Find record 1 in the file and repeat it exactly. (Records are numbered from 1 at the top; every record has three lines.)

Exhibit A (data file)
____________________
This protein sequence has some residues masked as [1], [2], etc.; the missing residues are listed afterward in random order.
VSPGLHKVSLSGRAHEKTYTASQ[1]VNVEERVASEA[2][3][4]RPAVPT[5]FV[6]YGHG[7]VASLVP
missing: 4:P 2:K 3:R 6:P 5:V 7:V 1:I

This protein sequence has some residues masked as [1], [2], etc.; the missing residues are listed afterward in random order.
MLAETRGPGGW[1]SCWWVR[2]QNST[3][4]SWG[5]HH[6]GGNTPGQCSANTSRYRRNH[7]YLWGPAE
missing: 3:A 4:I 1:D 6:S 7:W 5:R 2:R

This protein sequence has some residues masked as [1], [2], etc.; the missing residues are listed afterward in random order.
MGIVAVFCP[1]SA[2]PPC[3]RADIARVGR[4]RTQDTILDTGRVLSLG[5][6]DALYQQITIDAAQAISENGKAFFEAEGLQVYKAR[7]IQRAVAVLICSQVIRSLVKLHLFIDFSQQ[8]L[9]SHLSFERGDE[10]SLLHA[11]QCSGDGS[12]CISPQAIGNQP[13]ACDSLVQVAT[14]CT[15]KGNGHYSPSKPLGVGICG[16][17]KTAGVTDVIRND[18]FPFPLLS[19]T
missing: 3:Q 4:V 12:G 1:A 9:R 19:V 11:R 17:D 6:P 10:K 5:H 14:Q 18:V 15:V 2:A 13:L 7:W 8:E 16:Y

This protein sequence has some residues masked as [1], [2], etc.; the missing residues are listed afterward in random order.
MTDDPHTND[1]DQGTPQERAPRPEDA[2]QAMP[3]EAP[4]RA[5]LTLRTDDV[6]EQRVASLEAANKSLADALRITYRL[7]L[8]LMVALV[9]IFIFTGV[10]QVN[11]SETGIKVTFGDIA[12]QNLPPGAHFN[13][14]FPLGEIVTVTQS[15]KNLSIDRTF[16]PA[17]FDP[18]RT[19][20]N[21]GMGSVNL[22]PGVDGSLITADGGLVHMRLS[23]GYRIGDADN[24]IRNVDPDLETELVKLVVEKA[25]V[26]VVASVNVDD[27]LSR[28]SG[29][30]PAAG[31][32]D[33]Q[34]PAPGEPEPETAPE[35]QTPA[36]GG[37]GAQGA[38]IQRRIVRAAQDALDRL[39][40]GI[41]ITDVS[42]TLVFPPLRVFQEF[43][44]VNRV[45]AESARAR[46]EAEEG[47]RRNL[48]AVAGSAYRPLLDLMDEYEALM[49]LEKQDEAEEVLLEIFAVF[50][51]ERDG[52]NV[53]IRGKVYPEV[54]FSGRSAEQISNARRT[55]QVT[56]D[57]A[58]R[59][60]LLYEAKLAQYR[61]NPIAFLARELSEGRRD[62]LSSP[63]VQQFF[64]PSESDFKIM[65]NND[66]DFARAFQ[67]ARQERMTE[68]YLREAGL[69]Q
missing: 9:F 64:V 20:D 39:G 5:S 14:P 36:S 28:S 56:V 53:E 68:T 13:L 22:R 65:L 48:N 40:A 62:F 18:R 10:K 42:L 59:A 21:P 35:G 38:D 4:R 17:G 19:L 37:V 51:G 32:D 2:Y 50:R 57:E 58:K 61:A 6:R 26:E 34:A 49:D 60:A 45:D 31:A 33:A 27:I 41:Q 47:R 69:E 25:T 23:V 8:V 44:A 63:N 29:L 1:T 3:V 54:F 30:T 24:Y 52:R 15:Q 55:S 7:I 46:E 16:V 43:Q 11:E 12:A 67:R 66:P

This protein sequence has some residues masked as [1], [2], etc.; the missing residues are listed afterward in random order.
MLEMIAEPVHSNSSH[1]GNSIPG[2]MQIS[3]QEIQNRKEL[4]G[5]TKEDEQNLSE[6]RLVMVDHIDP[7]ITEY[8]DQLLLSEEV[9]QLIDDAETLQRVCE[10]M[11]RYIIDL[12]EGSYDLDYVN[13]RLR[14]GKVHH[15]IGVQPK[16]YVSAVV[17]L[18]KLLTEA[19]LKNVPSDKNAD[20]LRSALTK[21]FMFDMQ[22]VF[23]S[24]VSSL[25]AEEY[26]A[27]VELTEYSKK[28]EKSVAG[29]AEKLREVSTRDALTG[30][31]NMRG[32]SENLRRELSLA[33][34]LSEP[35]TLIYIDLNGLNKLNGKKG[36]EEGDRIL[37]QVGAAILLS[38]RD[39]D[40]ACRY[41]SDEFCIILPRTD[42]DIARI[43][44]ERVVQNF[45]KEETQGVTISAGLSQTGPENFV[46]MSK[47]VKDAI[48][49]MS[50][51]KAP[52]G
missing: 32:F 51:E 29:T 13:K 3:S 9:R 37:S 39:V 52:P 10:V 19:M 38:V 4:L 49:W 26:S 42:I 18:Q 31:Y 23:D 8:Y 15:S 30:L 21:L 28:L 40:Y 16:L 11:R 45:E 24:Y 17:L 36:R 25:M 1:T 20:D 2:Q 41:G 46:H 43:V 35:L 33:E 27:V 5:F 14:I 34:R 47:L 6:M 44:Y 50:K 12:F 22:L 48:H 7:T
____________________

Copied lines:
This protein sequence has some residues masked as [1], [2], etc.; the missing residues are listed afterward in random order.
VSPGLHKVSLSGRAHEKTYTASQ[1]VNVEERVASEA[2][3][4]RPAVPT[5]FV[6]YGHG[7]VASLVP
missing: 4:P 2:K 3:R 6:P 5:V 7:V 1:I